U.K. Deputy Prime Minister Nick Clegg will pledge Saturday to cut the youth unemployment rate to its lowest ever as he seeks to shore up support for his Liberal Democrat party five days before the general election.
Clegg is planning to set up a task force within the first 100 days of the new government to help young adults find work, his party said in an e-mailed statement. With polling showing neither Prime Minister David Cameron’s Conservatives nor the Labour opposition set to win an outright majority, the Liberal Democrats could find themselves back in power after May 7 as part of another coalition.
“By the end of this parliament I want us to cut youth unemployment to its lowest levels since records began,” Clegg is due to say. “The number of jobless young people was rising long before the financial crash in 2008. But because we rescued the economy, created jobs and invested in a record 2 million apprenticeships, we have turned the corner.”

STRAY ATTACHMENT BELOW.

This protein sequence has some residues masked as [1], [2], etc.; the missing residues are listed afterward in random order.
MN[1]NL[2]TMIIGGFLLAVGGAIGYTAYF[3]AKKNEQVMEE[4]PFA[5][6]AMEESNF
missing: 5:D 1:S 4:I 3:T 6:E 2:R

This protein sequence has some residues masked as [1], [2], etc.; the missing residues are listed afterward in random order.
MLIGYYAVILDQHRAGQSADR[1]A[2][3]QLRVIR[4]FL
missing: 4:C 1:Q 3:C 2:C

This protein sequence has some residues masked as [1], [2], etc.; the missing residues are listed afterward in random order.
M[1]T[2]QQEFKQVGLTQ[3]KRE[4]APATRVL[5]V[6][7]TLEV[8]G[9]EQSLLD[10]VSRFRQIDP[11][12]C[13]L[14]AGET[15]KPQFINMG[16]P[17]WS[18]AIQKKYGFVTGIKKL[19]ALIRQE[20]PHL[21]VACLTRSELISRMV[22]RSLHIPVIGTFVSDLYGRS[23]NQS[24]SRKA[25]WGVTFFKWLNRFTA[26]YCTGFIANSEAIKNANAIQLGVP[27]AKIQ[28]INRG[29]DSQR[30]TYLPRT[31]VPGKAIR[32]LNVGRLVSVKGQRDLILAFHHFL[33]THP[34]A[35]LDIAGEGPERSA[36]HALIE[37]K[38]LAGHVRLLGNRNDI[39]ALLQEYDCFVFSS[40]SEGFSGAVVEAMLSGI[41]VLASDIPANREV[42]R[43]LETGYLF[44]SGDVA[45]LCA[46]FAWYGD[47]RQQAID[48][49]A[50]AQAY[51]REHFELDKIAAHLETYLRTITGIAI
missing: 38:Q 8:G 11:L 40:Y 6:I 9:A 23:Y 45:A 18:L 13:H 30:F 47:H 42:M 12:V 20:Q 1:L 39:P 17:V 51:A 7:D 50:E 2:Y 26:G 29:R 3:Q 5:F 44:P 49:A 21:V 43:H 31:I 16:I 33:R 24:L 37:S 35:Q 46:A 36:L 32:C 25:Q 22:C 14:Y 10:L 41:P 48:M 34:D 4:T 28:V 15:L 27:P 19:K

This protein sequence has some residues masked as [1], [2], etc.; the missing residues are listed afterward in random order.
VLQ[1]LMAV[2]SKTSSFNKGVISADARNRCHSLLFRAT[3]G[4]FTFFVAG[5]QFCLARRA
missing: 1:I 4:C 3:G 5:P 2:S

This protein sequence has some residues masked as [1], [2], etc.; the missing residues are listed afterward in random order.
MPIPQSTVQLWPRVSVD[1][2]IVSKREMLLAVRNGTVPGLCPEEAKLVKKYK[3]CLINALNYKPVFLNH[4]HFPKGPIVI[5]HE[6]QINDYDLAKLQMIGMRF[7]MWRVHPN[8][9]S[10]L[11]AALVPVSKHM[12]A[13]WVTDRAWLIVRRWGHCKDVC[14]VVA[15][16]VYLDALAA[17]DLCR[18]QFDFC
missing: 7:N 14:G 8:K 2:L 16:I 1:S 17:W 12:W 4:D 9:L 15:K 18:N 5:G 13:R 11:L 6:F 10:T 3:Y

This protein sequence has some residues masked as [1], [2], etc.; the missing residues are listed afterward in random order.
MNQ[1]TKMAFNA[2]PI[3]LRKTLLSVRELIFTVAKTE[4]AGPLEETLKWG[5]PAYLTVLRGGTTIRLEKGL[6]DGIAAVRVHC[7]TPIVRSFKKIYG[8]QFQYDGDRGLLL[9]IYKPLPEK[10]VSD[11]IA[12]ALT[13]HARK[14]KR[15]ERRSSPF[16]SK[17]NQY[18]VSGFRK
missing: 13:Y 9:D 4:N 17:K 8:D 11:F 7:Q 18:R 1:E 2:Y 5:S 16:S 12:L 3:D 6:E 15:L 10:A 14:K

Clegg is trying to regain credibility with younger voters after backtracking on a 2010 election pledge not to raise university tuition fees. He’s presented the Liberal Democrats as a restraining force that could give the Conservatives a “heart” and Labour a “brain” in government.
While the party has hemorrhaged support since the last election and is expected to lose more than half its 57 seats, pollsters say it could still hold the balance of power.
Over the next five-year parliamentary term, the Liberal Democrats aim to cut youth unemployment by 100,000, taking the rate for those age 16 to 24 below the 11.8 percent recorded in 2001 and 2004, from 14 percent in January, the Liberal Democrats said, citing Office for National Statistics figures.